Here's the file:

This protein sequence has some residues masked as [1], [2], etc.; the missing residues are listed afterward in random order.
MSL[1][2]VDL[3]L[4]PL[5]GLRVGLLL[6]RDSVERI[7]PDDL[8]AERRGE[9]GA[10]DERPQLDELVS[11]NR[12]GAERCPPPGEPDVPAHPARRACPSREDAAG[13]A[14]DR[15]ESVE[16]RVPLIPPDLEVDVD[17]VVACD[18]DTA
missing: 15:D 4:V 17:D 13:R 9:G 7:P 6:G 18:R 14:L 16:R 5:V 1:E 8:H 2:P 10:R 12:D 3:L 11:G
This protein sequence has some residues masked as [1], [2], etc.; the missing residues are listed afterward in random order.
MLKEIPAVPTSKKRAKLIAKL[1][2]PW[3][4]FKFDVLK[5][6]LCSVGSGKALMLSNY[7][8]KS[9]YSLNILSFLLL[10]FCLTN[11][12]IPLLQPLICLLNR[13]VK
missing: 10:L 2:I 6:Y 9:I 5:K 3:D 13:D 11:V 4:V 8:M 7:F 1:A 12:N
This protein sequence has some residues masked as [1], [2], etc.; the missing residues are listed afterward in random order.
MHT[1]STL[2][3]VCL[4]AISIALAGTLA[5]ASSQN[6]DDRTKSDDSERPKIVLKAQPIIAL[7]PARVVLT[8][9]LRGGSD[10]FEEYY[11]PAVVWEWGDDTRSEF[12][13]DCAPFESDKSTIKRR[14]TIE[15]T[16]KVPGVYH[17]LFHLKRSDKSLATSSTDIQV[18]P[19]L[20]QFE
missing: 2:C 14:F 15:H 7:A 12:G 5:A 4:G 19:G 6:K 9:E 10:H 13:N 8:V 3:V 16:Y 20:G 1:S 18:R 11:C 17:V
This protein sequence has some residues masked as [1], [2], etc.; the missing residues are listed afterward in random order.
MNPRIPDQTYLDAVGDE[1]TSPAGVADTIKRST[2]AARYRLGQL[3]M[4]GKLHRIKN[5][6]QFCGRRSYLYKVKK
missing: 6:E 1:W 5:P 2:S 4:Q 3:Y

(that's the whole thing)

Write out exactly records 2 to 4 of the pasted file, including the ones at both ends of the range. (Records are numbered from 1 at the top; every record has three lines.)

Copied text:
This protein sequence has some residues masked as [1], [2], etc.; the missing residues are listed afterward in random order.
MLKEIPAVPTSKKRAKLIAKL[1][2]PW[3][4]FKFDVLK[5][6]LCSVGSGKALMLSNY[7][8]KS[9]YSLNILSFLLL[10]FCLTN[11][12]IPLLQPLICLLNR[13]VK
missing: 10:L 2:I 6:Y 9:I 5:K 3:D 13:D 11:V 4:V 8:M 7:F 1:A 12:N
This protein sequence has some residues masked as [1], [2], etc.; the missing residues are listed afterward in random order.
MHT[1]STL[2][3]VCL[4]AISIALAGTLA[5]ASSQN[6]DDRTKSDDSERPKIVLKAQPIIAL[7]PARVVLT[8][9]LRGGSD[10]FEEYY[11]PAVVWEWGDDTRSEF[12][13]DCAPFESDKSTIKRR[14]TIE[15]T[16]KVPGVYH[17]LFHLKRSDKSLATSSTDIQV[18]P[19]L[20]QFE
missing: 2:C 14:F 15:H 7:A 12:G 5:A 4:G 19:G 6:K 9:E 10:H 13:N 8:V 3:V 16:Y 20:G 1:S 18:R 11:C 17:V
This protein sequence has some residues masked as [1], [2], etc.; the missing residues are listed afterward in random order.
MNPRIPDQTYLDAVGDE[1]TSPAGVADTIKRST[2]AARYRLGQL[3]M[4]GKLHRIKN[5][6]QFCGRRSYLYKVKK
missing: 6:E 1:W 5:P 2:S 4:Q 3:Y